CH. 2 – DENIAL
Left, Beyoncé doesn’t hit the ground, but rather falls into a large body of water, introducing the next chapter “Denial.” Right, Beyoncé sheds her clothes, revealing nude undergarment. Water is traditionally symbolic of life, rebirth, fertility, and spiritual cleansing.
Left, Beyoncé submerged in water is in direct contrast with her in a bathtub without water on “Intuition” (right).
The Flooded Bedroom
Left, Beyoncé swims into a bedroom furnished with New Orleans “Creole Style” furniture and finds herself sleeping in bed alone, seeming to represent her current role in her relationship: silent, still, and as she described, “less awake” (right).
Beyoncé opens her eyes, looks at her surroundings, and lets out a huge breath; she’s awake now, or, perhaps more accurately, she’s been reborn.
The S3 commemorative shirt image is inspired by the line “There’s a bull and a matador dueling in the sky” from the song “Solo” by Frank Ocean. The coloring is inspired by children’s rainbow “scratch art”, tying into the nostalgic childhood themes of Blonde. Finally, the two stargazing figures are young adults who may or may not be under the influence, reflecting the teenage experiences shared throughout Blonde (“We laid out on this wet floor/Away turf, no Astro/Mesmerized how the strobes glow”).
We also have standard Dissect logos tees available.
Dissect Season 3 will be premiering on Tuesday, May 15th on Spotify.
While Dissect will still be available on all podcast platforms, Spotify will have new episodes a week early as well as Spotify-exclusive bonus episodes.
You can also follow the official Dissect Pod Playlist profile on Spotify where you’ll find a handful of curated playlists by host Cole Cuchna, episode companion playlists, and collaborative playlists that listeners can contribute to directly.
I’ve teamed with artist/Dissect listener Hannah Sellers to create a book called The Blacker the Berry, now available for pre-order on Kickstarter. The book is a visual exploration of the social and historical context of Kendrick Lamar’s song “The Blacker the Berry.” Hannah created beautiful graphic collages that accompany my analysis of the song, and it really enhances your experience and understanding of Kendrick’s message. Seriously, this thing is absolutely gorgeous, a true piece of art.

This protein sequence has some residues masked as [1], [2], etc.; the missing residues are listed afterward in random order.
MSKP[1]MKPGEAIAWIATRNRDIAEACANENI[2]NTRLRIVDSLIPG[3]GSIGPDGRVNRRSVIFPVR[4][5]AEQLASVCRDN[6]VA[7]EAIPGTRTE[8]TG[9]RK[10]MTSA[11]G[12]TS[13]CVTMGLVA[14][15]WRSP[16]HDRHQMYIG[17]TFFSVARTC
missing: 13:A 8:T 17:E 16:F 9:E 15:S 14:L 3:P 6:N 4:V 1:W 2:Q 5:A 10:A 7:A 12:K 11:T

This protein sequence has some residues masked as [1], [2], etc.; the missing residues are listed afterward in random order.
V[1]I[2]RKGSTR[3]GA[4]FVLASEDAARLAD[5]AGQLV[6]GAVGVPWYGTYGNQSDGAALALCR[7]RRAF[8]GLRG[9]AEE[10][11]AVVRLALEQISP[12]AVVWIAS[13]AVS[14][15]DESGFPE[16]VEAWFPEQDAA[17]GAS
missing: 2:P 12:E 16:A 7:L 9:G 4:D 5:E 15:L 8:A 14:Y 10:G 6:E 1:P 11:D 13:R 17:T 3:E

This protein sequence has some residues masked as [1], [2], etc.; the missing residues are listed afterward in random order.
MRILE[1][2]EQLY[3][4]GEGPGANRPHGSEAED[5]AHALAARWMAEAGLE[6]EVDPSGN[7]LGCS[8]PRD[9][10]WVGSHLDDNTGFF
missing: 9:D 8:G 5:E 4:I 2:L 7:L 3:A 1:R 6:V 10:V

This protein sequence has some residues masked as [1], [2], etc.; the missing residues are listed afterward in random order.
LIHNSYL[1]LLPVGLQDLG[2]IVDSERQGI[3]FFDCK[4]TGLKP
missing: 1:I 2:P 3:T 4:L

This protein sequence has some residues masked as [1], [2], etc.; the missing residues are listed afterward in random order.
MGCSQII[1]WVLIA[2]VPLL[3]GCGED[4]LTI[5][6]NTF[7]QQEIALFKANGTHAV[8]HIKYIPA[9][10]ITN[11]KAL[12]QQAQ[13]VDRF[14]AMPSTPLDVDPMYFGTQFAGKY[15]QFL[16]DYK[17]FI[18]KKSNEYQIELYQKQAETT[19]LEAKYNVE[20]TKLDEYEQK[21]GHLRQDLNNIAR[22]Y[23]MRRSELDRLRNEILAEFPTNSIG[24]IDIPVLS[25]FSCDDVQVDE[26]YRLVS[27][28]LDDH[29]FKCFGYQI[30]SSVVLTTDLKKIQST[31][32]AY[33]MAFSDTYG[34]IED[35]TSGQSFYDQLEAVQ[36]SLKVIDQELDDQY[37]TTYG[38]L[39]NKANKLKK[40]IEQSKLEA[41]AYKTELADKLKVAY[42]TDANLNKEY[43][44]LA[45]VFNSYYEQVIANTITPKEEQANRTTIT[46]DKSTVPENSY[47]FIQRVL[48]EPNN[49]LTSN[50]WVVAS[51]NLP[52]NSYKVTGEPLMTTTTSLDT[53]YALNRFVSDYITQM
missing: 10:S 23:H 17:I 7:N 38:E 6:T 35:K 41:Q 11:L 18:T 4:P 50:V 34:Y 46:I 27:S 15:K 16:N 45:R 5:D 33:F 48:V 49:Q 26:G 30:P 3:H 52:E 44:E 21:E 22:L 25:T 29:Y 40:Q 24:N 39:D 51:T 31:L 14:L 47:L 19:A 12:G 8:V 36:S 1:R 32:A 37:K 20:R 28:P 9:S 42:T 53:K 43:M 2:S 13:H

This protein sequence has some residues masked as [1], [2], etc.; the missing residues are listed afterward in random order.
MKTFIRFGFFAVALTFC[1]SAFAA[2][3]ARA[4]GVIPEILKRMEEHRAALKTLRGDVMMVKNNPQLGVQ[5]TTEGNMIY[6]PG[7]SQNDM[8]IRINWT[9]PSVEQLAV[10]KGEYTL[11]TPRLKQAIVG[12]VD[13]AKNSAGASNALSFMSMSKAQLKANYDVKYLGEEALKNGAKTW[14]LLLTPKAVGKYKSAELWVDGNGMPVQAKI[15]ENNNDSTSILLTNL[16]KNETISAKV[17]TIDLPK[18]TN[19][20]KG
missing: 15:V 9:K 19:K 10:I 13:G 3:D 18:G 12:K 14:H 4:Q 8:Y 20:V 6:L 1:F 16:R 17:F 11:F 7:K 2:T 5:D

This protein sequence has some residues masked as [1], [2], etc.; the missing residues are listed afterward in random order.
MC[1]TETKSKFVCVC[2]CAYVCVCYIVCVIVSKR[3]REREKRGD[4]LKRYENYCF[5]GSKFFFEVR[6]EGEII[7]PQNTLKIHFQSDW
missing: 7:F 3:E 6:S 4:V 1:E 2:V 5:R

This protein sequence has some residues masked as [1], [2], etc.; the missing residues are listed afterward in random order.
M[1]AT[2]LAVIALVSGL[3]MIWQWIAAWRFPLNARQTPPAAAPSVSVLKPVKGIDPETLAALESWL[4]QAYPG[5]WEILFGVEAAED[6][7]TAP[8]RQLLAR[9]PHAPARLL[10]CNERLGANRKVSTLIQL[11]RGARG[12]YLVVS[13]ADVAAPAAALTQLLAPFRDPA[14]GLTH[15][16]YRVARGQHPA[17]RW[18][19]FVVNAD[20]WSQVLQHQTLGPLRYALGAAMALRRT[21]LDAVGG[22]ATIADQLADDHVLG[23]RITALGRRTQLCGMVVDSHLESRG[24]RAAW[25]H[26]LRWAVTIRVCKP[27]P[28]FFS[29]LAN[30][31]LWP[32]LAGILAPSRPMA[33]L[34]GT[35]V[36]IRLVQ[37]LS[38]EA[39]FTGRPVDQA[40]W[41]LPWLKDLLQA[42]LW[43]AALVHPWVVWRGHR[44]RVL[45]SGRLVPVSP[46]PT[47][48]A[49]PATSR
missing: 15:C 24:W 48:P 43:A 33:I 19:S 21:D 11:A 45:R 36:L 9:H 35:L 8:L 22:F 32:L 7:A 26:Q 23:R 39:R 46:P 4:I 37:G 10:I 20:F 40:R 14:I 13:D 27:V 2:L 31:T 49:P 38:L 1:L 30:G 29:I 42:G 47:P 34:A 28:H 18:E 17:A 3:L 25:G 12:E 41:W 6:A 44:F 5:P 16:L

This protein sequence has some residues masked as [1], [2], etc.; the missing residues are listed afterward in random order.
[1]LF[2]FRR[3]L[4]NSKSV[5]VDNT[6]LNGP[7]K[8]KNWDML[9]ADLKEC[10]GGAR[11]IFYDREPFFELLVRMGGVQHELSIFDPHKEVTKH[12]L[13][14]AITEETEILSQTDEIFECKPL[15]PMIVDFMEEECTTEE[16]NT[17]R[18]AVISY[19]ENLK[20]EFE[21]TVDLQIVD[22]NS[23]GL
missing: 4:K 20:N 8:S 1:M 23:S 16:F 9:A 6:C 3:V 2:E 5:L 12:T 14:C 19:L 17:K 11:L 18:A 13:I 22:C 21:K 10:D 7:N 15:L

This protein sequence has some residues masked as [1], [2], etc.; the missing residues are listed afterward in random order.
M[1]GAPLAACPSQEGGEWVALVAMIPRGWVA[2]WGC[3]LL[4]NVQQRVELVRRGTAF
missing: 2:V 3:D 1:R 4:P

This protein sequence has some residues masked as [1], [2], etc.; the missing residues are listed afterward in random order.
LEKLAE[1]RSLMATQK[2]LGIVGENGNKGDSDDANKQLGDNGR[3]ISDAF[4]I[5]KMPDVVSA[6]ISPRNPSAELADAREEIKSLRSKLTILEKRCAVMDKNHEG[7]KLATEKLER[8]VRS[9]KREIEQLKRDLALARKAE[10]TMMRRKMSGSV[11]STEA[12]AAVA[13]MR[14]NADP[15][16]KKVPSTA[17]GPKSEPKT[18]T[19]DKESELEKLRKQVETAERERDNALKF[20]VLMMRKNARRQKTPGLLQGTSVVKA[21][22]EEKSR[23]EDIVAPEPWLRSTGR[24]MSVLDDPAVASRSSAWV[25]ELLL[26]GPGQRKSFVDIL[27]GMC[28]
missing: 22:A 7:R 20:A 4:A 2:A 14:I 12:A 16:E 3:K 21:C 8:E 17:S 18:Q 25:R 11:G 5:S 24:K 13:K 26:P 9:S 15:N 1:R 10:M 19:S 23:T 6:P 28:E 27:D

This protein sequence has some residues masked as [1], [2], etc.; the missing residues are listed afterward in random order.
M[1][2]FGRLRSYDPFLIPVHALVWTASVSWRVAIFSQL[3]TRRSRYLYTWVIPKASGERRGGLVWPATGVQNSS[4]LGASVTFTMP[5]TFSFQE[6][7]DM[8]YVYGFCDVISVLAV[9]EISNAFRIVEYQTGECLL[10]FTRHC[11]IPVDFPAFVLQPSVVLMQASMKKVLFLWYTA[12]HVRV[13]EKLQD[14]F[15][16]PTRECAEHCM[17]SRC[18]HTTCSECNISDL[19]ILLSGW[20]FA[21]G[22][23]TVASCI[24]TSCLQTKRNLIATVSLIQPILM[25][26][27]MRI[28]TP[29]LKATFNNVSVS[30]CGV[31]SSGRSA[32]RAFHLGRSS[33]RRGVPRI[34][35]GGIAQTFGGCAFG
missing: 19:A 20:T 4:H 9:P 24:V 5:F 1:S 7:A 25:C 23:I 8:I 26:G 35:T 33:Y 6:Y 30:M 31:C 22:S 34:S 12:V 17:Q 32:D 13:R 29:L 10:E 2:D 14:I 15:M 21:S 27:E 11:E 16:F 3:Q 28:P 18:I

For a limited time, you can back this project by pre-ordering your very own copy. We’ve also set a stretch goal, and if reached, we’ll donate $1 of every book sold to Social Works, a youth empowerment charity started by Chance the Rapper.
Throughout Dissect Season 1, we collected donations to benefit Compton’s Centennial High School music program. This was Kendrick Lamar’s alma mater, a school he’s since donated money to in an effort to keep off the streets and in the music studio.
On Friday, April 7th, the Centennial High Jazz Band traveled to Palo Alto, California to perform in the World Strides competition. After their performance, they went sightseeing in San Francisco.
For many of the kids, the trip was the first time traveling such a distance outside of Compton. Dissect funds were used for those kids could not afford the trip on their own, but were able to attend due to our support.
I had the opportunity to travel to Palo Alto, see the performance, and meet the band afterwards. Band director Manuel Castaneda was very gracious, and the kids themselves were very polite and appreciative. It was a beautiful experience, something I’ll never forget.
Thank you to all the Dissect listeners who donated to this cause. You helped to provide a memorable life experience for those would otherwise could not have attended. Small acts, big rewards.